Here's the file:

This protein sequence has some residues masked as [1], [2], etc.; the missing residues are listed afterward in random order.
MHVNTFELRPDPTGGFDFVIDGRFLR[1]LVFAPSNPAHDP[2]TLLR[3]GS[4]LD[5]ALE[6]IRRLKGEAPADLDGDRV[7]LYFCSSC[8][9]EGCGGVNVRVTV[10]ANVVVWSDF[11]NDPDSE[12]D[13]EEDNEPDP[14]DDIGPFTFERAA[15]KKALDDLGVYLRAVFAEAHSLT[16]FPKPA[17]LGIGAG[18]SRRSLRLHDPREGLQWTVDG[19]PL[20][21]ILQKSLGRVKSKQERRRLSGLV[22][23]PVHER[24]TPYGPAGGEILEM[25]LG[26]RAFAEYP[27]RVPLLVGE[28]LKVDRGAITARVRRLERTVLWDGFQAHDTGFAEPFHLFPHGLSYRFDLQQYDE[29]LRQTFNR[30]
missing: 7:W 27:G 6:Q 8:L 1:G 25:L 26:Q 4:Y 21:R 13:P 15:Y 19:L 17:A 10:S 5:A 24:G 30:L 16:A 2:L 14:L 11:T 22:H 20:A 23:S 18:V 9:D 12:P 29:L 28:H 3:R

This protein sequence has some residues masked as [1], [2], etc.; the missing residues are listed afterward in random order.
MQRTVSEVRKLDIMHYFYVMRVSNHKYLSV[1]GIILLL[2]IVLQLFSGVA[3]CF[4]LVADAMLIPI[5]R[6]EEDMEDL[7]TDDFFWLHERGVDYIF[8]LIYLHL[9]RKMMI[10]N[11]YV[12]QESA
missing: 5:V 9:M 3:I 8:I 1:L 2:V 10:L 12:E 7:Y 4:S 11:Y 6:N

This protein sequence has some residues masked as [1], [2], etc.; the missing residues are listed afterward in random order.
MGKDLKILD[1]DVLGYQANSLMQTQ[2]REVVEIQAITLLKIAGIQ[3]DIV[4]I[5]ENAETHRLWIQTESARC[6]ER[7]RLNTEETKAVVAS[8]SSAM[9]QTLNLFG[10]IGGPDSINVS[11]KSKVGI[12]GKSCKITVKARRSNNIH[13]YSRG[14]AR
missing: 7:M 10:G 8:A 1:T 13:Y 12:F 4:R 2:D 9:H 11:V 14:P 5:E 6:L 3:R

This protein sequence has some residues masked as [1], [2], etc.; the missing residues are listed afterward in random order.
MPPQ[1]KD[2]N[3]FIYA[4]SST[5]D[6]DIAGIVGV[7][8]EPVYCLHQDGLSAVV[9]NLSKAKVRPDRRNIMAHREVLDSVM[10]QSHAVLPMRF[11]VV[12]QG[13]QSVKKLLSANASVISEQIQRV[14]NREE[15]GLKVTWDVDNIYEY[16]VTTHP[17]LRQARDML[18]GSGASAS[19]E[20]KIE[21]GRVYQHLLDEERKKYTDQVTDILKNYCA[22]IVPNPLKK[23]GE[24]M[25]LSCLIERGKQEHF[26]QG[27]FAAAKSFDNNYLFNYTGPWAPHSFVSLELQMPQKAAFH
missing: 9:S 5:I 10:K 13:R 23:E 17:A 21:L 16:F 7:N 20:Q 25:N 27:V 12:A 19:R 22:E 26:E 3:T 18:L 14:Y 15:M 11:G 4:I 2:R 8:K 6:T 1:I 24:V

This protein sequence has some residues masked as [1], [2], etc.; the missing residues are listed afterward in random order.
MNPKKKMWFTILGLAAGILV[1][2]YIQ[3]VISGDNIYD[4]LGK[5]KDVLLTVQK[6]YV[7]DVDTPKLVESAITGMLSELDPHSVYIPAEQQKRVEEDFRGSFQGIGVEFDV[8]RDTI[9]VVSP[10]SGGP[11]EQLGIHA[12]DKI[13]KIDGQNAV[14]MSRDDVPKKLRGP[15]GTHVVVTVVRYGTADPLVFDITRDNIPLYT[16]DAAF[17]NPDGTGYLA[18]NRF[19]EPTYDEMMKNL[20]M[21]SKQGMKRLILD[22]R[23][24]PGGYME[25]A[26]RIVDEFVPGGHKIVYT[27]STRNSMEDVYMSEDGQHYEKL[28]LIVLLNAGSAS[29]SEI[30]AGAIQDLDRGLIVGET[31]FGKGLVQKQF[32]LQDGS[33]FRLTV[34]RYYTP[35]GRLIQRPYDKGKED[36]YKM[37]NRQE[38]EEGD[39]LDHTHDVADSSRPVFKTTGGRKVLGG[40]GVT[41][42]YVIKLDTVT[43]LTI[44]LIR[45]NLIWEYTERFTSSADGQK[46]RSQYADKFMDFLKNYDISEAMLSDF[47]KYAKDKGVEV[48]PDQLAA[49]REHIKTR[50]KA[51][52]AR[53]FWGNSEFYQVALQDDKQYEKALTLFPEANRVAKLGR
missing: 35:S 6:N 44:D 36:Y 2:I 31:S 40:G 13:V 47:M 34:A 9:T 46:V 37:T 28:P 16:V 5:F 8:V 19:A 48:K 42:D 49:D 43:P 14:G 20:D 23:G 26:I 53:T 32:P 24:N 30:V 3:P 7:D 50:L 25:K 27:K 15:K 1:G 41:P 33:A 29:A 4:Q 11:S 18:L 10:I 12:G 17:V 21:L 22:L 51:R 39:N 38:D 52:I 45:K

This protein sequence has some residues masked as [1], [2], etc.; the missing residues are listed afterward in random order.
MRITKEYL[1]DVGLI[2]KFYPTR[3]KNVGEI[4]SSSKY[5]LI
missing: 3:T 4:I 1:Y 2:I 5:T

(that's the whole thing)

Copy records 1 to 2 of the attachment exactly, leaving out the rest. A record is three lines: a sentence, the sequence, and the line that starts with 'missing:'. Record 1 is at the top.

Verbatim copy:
This protein sequence has some residues masked as [1], [2], etc.; the missing residues are listed afterward in random order.
MHVNTFELRPDPTGGFDFVIDGRFLR[1]LVFAPSNPAHDP[2]TLLR[3]GS[4]LD[5]ALE[6]IRRLKGEAPADLDGDRV[7]LYFCSSC[8][9]EGCGGVNVRVTV[10]ANVVVWSDF[11]NDPDSE[12]D[13]EEDNEPDP[14]DDIGPFTFERAA[15]KKALDDLGVYLRAVFAEAHSLT[16]FPKPA[17]LGIGAG[18]SRRSLRLHDPREGLQWTVDG[19]PL[20][21]ILQKSLGRVKSKQERRRLSGLV[22][23]PVHER[24]TPYGPAGGEILEM[25]LG[26]RAFAEYP[27]RVPLLVGE[28]LKVDRGAITARVRRLERTVLWDGFQAHDTGFAEPFHLFPHGLSYRFDLQQYDE[29]LRQTFNR[30]
missing: 7:W 27:G 6:Q 8:L 1:G 25:L 26:Q 4:Y 21:R 13:P 15:Y 19:L 17:A 10:S 5:A 24:G 30:L 16:A 2:L 14:L 11:T 22:H 20:A 23:S 18:V 9:D 12:P 29:L 28:H 3:R

This protein sequence has some residues masked as [1], [2], etc.; the missing residues are listed afterward in random order.
MQRTVSEVRKLDIMHYFYVMRVSNHKYLSV[1]GIILLL[2]IVLQLFSGVA[3]CF[4]LVADAMLIPI[5]R[6]EEDMEDL[7]TDDFFWLHERGVDYIF[8]LIYLHL[9]RKMMI[10]N[11]YV[12]QESA
missing: 5:V 9:M 3:I 8:I 1:L 2:V 10:L 12:E 7:Y 4:S 11:Y 6:N